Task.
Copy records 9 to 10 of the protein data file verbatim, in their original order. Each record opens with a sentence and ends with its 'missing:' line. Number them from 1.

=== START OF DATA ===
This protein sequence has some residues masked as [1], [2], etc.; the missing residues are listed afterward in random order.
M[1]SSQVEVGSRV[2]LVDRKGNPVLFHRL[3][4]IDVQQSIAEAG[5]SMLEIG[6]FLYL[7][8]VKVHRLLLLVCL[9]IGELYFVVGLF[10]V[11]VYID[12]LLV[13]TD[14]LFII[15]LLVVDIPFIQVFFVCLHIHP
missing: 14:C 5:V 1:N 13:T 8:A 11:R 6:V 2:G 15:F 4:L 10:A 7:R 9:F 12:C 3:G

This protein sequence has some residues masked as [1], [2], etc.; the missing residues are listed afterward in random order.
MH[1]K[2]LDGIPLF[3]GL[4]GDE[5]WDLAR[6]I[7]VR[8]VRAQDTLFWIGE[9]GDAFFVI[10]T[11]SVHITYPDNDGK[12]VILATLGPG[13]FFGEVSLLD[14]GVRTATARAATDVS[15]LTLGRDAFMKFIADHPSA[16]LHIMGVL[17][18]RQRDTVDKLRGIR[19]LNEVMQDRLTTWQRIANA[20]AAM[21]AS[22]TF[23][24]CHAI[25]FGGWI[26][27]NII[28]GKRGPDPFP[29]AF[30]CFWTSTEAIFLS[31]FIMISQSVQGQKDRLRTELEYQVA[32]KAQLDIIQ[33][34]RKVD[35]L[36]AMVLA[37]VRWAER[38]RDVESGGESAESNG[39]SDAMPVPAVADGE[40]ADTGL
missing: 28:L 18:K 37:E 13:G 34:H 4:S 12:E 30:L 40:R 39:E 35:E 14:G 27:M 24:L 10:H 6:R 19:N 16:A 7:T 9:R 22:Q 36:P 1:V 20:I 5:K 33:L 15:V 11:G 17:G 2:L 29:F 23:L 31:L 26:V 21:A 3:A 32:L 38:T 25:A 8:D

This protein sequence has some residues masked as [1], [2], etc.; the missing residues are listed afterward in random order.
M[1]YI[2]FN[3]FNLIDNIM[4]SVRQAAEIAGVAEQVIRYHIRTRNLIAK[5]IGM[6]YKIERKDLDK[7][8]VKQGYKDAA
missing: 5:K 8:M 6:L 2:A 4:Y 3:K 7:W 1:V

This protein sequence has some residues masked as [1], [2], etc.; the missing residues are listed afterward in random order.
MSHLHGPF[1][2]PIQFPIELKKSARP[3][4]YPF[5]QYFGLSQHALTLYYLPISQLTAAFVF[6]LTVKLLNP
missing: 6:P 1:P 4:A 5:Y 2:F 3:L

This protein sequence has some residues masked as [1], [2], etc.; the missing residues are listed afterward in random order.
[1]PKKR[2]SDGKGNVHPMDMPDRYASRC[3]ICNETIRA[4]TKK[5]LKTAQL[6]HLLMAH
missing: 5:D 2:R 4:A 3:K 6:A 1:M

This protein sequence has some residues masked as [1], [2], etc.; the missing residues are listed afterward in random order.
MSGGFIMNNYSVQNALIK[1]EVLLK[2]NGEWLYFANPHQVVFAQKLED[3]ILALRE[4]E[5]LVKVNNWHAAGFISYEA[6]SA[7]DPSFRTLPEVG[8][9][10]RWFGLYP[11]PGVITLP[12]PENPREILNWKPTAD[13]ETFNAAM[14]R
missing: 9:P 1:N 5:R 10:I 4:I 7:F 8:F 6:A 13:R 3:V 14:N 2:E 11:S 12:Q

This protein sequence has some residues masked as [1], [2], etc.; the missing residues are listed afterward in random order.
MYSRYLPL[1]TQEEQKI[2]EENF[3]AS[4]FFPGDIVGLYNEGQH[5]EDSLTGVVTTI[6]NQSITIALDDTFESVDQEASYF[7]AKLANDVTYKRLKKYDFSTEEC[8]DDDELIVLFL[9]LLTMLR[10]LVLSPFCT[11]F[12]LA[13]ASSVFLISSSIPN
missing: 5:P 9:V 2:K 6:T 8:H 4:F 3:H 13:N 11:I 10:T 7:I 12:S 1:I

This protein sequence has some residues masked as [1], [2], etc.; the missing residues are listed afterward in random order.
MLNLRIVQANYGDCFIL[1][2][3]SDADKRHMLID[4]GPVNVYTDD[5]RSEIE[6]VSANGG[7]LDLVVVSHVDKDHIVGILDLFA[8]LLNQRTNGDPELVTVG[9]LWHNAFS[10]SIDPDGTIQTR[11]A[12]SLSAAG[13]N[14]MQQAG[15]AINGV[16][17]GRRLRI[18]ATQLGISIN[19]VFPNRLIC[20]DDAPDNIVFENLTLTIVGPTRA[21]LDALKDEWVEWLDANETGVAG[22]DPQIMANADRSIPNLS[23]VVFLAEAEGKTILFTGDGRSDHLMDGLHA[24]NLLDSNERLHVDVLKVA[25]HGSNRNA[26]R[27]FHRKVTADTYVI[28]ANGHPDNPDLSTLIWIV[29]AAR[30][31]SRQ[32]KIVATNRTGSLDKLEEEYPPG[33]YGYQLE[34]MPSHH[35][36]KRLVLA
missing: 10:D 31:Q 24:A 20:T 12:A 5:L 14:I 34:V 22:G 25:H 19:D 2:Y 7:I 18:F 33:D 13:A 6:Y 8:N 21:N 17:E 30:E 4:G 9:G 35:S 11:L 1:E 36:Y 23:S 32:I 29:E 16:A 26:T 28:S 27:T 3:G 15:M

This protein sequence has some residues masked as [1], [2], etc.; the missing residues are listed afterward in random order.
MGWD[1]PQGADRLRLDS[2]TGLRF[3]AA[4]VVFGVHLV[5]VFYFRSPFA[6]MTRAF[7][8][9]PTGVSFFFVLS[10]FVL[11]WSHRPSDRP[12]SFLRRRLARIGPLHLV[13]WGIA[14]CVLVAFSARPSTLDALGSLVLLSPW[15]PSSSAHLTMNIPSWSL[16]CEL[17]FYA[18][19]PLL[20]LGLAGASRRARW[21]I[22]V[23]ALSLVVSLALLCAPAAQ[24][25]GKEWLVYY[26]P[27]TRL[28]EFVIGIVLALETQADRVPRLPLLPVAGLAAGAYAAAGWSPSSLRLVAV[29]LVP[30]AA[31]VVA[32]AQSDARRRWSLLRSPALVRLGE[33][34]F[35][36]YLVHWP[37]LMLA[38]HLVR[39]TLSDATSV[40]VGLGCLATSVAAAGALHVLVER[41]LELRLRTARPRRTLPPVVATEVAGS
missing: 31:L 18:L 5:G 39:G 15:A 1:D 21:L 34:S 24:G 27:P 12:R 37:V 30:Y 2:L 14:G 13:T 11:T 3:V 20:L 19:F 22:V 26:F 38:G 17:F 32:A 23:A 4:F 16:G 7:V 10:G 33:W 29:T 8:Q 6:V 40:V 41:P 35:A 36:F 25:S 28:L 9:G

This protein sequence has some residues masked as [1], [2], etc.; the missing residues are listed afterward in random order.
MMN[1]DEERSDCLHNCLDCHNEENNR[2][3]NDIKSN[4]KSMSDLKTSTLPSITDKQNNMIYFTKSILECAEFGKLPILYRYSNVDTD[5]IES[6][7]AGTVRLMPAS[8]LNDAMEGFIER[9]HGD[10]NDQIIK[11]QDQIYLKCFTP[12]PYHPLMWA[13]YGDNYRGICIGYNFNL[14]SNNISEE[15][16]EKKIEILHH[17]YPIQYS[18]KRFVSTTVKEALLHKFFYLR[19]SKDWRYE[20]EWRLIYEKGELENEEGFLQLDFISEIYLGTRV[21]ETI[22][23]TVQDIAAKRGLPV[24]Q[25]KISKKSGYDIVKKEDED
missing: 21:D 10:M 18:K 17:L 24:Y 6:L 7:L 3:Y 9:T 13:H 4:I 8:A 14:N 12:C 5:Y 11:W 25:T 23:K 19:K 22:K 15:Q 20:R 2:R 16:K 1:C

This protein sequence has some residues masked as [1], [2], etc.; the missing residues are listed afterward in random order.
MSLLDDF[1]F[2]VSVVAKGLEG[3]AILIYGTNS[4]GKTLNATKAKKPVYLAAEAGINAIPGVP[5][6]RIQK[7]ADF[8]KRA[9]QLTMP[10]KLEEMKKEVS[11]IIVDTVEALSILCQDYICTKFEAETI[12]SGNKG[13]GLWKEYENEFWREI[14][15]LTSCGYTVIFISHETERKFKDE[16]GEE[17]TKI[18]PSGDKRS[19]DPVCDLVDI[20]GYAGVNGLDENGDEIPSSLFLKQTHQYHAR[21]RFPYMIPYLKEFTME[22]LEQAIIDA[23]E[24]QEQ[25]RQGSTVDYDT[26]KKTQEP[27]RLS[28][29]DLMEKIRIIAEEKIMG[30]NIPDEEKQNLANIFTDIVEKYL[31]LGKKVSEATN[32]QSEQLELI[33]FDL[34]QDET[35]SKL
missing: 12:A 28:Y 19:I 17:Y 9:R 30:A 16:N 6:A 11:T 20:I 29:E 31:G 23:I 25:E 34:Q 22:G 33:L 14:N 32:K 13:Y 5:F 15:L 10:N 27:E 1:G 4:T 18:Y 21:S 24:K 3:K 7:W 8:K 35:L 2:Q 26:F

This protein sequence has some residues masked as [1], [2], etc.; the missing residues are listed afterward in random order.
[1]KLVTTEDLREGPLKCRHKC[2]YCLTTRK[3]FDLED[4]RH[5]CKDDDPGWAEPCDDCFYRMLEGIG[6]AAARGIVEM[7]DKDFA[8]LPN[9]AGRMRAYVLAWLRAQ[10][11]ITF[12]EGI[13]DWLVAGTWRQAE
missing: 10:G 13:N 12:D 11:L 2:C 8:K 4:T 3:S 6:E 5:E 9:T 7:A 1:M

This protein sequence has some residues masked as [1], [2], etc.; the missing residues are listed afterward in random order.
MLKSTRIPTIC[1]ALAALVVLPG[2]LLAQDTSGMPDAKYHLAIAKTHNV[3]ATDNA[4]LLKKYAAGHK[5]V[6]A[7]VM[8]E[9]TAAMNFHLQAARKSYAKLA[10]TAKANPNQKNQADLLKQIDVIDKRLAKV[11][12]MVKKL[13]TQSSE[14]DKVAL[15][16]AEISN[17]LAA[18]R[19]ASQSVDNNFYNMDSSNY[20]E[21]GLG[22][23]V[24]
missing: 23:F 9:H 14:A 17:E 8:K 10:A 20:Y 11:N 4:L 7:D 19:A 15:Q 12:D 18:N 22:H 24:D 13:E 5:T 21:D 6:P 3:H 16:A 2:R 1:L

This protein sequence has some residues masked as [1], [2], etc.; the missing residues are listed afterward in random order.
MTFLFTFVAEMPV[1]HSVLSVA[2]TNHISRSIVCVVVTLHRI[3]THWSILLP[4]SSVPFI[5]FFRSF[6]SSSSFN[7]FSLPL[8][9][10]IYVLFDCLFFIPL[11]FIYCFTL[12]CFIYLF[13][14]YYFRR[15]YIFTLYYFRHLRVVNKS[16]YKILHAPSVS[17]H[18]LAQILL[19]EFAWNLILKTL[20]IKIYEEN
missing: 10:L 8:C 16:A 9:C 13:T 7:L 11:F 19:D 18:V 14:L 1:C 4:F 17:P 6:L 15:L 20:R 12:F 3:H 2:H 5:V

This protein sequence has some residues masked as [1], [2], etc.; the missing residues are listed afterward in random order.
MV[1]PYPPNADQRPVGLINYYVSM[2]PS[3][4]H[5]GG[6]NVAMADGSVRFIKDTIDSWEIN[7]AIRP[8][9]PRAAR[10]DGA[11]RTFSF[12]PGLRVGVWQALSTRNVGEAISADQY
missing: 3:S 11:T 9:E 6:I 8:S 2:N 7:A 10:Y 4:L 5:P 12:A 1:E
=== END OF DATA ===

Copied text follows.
This protein sequence has some residues masked as [1], [2], etc.; the missing residues are listed afterward in random order.
MGWD[1]PQGADRLRLDS[2]TGLRF[3]AA[4]VVFGVHLV[5]VFYFRSPFA[6]MTRAF[7][8][9]PTGVSFFFVLS[10]FVL[11]WSHRPSDRP[12]SFLRRRLARIGPLHLV[13]WGIA[14]CVLVAFSARPSTLDALGSLVLLSPW[15]PSSSAHLTMNIPSWSL[16]CEL[17]FYA[18][19]PLL[20]LGLAGASRRARW[21]I[22]V[23]ALSLVVSLALLCAPAAQ[24][25]GKEWLVYY[26]P[27]TRL[28]EFVIGIVLALETQADRVPRLPLLPVAGLAAGAYAAAGWSPSSLRLVAV[29]LVP[30]AA[31]VVA[32]AQSDARRRWSLLRSPALVRLGE[33][34]F[35][36]YLVHWP[37]LMLA[38]HLVR[39]TLSDATSV[40]VGLGCLATSVAAAGALHVLVER[41]LELRLRTARPRRTLPPVVATEVAGS
missing: 31:L 18:L 5:G 39:G 15:A 1:D 21:L 34:S 24:G 27:P 12:R 37:V 30:Y 2:L 14:G 13:T 11:T 3:V 20:L 19:F 22:V 26:F 38:G 17:F 32:A 23:A 4:F 16:G 7:V 10:G 33:W 29:T 8:Q 6:V 40:V 41:P 35:A 36:F 25:S 28:L 9:G

This protein sequence has some residues masked as [1], [2], etc.; the missing residues are listed afterward in random order.
MMN[1]DEERSDCLHNCLDCHNEENNR[2][3]NDIKSN[4]KSMSDLKTSTLPSITDKQNNMIYFTKSILECAEFGKLPILYRYSNVDTD[5]IES[6][7]AGTVRLMPAS[8]LNDAMEGFIER[9]HGD[10]NDQIIK[11]QDQIYLKCFTP[12]PYHPLMWA[13]YGDNYRGICIGYNFNL[14]SNNISEE[15][16]EKKIEILHH[17]YPIQYS[18]KRFVSTTVKEALLHKFFYLR[19]SKDWRYE[20]EWRLIYEKGELENEEGFLQLDFISEIYLGTRV[21]ETI[22][23]TVQDIAAKRGLPV[24]Q[25]KISKKSGYDIVKKEDED
missing: 21:D 10:M 18:K 17:L 24:Y 6:L 7:L 3:Y 9:T 13:H 4:I 8:A 14:N 12:C 5:Y 11:W 25:T 23:K 19:K 22:K 15:Q 20:R 2:R 16:K 1:C